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No hot areas in the knee. Some minor swelling. The vet is injecting the front of the joint, upper and lower. He hasn't drawn any fluid out either.
The second set of shots he gave her where a very strong steroid, sorry, the name eludes me at the moment.
Is it possible she has a abcess in the hoof causing the limp?

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post #6 of 14 Old 09-15-2009, 08:38 AM Thread Starter
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Loosie, thanks for the threads.
As I said Kay was neglected by the man who had her last year and we have been rectifying her neglect since she was rescued. She does have alot of seperation in the front hooves. That's why the farrier recommended shoes. She was having large chips break off. The shoes have stopped this from happening. Also, you can see a HUGE difference in the condition of the hooves from the malnutrition to the healthy feeding. You're able to see a very visible, good healthy ring on the hoof. I will try to post pics today. Unfortunatly I'm not able to take video of her moving. She stumbles alot, on flat ground.

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post #7 of 14 Old 09-15-2009, 10:17 AM
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I wouldn't recommend shoes for wall separation/flaring. I would recommend a good barefoot trim with beveling to keep the outer wall out of ground contact. I might guess that shoes are causing the hoof pain as the weight is probably totally on the wall. OR pain hoof due to an abscess.. Very possible with flaring.. Pics of hooves would be good.. Take them from ground level straight on from the side, front and sole if possible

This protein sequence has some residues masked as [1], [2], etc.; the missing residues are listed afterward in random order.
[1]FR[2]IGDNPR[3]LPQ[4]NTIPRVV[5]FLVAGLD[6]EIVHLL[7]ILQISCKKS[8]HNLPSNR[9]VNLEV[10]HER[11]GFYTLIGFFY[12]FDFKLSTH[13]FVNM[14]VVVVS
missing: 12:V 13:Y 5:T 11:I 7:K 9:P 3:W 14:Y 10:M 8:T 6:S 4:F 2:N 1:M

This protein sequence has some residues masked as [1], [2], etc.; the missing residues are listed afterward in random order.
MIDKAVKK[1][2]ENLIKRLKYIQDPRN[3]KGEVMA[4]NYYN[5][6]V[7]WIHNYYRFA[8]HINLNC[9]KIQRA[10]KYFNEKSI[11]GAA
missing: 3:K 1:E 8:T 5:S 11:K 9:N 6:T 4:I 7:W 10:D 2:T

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post #8 of 14 Old 09-15-2009, 11:06 AM
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I have to agree with above post shoes are not the best way to treat separation/flaring. If there is an abscess you may want to try this tar stuff I can't remember the name but OMG I remember the smell. Also soaking the leg may help anytime I have a lame horse I use hydro therapy. Good luck

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post #9 of 14 Old 09-15-2009, 10:08 PM
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Quote:
Originally Posted by redneckprincess70 View Post
No hot areas in the knee. Some minor swelling. The vet is injecting the front of the joint, upper and lower. He hasn't drawn any fluid out either.
The second set of shots he gave her where a very strong steroid, sorry, the name eludes me at the moment.
Is it possible she has a abcess in the hoof causing the limp?
hmm, im not sure what he put in there.

Also the fluid doesnt have to be drawn out. When you put the needle in, if it is in the joint the fluid should come into the hub, and if there is a lot it will come out on its own, if there isnt a little bit of pushing around the area will being out some fluid. If you can't get any fliud at all, that means the joint is dry.

ETA: he could have an absess, but without seeing the foot or anything its hard to tell, especially knowing he has a knee bad enough to need injecting
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post #10 of 14 Old 09-15-2009, 10:50 PM
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Could be an abscess, could be founder, could be mainly the knee.... can't do more than rough guess without a lot more info. What are the answers to the other questions I asked? If the vet was pretty sure it's not arthritis, why is he injecting the knee?